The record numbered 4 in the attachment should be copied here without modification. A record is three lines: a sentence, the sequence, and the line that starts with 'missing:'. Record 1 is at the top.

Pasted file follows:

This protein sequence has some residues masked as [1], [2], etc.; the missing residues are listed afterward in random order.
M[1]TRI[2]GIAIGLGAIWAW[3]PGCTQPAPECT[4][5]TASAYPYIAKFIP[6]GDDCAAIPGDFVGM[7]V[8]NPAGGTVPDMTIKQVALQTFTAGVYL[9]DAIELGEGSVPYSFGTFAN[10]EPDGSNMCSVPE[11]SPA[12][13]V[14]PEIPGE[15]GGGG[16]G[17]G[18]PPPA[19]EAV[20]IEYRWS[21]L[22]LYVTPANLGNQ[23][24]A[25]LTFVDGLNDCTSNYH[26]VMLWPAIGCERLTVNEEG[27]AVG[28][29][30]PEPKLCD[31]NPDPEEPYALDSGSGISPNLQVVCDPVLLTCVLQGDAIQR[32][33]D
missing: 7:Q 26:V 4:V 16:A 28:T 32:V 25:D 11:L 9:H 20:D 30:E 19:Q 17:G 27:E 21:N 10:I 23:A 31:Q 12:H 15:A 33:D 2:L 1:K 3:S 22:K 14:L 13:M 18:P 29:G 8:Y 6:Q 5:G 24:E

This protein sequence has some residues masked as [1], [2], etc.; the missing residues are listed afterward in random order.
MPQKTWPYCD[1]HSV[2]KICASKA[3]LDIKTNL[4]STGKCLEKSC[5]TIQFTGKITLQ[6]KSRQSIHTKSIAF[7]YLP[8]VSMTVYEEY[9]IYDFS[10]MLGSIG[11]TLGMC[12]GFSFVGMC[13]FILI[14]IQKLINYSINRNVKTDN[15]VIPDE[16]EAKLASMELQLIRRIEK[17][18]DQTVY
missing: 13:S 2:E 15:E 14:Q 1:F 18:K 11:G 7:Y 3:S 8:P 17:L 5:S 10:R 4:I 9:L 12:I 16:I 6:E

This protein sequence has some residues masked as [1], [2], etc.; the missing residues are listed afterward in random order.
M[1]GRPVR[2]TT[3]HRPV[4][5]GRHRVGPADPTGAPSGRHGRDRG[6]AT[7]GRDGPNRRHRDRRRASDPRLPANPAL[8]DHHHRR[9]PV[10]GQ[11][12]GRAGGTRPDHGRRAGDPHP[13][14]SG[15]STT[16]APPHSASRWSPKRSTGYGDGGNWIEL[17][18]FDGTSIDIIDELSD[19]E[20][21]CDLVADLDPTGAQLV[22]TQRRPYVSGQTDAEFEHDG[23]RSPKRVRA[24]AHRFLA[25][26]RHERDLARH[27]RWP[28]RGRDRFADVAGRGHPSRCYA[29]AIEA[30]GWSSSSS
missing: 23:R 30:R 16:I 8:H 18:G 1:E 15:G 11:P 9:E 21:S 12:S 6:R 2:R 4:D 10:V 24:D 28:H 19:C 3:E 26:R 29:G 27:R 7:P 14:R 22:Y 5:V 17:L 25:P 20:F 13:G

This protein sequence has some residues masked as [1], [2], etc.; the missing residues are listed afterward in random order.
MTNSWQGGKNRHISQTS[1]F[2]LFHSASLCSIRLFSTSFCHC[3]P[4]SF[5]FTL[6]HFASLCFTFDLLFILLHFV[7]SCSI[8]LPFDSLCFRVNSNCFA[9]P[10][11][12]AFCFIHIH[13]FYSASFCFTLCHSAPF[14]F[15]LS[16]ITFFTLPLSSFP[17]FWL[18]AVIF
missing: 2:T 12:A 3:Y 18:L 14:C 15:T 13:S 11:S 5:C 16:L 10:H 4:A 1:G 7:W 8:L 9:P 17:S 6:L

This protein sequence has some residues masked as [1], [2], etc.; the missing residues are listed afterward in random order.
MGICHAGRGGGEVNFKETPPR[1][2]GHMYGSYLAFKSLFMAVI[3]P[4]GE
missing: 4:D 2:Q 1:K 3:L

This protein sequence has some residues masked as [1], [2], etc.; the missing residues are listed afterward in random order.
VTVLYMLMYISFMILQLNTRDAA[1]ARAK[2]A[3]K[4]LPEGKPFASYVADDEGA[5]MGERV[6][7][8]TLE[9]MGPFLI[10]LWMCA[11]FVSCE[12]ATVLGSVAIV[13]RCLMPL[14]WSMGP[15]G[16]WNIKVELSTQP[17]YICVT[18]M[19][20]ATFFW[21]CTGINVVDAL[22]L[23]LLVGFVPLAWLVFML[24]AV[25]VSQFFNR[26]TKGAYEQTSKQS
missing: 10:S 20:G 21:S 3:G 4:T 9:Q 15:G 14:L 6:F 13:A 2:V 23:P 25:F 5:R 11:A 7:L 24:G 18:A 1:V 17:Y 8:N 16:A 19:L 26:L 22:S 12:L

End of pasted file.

This protein sequence has some residues masked as [1], [2], etc.; the missing residues are listed afterward in random order.
MTNSWQGGKNRHISQTS[1]F[2]LFHSASLCSIRLFSTSFCHC[3]P[4]SF[5]FTL[6]HFASLCFTFDLLFILLHFV[7]SCSI[8]LPFDSLCFRVNSNCFA[9]P[10][11][12]AFCFIHIH[13]FYSASFCFTLCHSAPF[14]F[15]LS[16]ITFFTLPLSSFP[17]FWL[18]AVIF
missing: 2:T 12:A 3:Y 18:L 14:C 15:T 13:S 11:S 5:C 16:L 10:H 4:A 1:G 7:W 8:L 9:P 17:S 6:L